Congratulations to the Republican winners in the 2019 General Election!
The C-J reports that our new Attorney General, Daniel Cameron, won against Greg Stumbo by 220,928 votes, and Michael Adams won by 64,512 votes over Heather French Henry for Secretary of State.
Auditor Mike Harmon won by 204,766 over Sheri Donahue (D) and by 158,217 against both Donahue and the Libertarian candidate Kyle Hugenberg. Allison Ball, Treasurer, won by 300,707 over Michael Bowman, and Ryan Quarrels won by 231,515 over his opponents, Robert Conway (D) and Josh Gilpin (L).
Perhaps it is the huge difference between the Governor’s and other races that seems suspect. How is it possible that Ball would win by nearly 301K votes, relative to Bevin losing by about 23K in votes cast for both Beshear and Hicks? The final tally for governor was: 709,577 for Beshear, 704,388 for Bevin, and 28,425 for Hicks (see previous article).
Is it characteristic of Republicans to split their vote and desert the Party candidate for chief state officer knowing the immense differences between the Republican and Democrat platforms? Not really. Did teachers make the difference?
Kentucky only employs 42,024 public school teachers, and certainly not all are liberal in their politics. In regard to the pension issue, many realize they make far more money in both salary and retirement funding than their friends who work in the private sector.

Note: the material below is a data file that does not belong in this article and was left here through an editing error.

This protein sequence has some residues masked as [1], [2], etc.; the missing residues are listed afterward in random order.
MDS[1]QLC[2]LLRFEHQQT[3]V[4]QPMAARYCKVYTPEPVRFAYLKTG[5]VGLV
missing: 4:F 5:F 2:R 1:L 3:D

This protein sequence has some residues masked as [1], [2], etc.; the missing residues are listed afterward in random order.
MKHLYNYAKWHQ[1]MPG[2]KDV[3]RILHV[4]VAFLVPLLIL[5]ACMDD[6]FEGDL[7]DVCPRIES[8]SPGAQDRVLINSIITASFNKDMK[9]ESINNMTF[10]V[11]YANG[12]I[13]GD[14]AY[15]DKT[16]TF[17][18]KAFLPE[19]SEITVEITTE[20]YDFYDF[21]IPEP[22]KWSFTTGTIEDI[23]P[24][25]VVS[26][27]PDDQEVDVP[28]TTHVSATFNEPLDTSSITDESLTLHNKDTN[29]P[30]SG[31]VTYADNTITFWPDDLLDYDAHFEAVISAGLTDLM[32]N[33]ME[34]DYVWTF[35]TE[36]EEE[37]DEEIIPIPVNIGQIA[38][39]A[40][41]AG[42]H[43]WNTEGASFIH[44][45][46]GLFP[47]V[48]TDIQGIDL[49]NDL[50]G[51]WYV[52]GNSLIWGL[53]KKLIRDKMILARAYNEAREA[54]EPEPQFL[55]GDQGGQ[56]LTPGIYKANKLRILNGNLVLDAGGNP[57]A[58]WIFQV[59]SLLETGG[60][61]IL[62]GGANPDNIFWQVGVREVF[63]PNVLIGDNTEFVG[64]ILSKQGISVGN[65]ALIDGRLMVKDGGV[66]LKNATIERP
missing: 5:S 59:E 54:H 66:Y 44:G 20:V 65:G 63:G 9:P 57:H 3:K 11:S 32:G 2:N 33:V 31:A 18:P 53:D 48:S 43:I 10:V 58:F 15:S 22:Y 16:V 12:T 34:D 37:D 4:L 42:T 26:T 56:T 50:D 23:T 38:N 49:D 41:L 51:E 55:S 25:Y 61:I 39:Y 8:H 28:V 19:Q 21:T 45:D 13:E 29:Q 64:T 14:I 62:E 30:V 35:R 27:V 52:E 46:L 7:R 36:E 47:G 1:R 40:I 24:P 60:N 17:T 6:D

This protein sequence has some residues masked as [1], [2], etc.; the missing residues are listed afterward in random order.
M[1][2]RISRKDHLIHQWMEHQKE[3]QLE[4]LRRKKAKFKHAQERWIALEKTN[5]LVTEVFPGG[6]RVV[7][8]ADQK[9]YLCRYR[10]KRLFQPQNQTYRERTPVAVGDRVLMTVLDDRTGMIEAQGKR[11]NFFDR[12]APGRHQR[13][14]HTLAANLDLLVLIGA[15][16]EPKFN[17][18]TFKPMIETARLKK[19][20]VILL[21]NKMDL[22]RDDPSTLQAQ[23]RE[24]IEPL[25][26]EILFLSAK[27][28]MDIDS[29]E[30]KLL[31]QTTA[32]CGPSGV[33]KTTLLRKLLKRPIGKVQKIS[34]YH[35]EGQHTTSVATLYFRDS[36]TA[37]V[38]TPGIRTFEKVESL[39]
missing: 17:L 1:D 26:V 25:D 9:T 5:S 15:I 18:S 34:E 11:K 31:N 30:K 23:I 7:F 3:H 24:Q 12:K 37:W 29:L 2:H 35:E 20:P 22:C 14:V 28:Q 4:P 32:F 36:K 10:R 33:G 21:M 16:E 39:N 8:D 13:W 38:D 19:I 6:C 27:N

Private sector employees in all industries reported an average salary of $44,600 per year. During the same period, government workers reported an average annual salary of $51,840 — $7,240 per year more than private-sector employees. (Dec 31, 2018, CareerTrend)
According to the C-J final count, 1,442,390 Kentuckians voted for Governor, but 14,352 fewer voted for SOS, 17,454 fewer voted for AG, and 31,657 fewer voted for Commissioner of Agriculture and even fewer voted in the Auditor and Treasurer races.
Why do people go to the polls to vote only for a governor? It does not add up.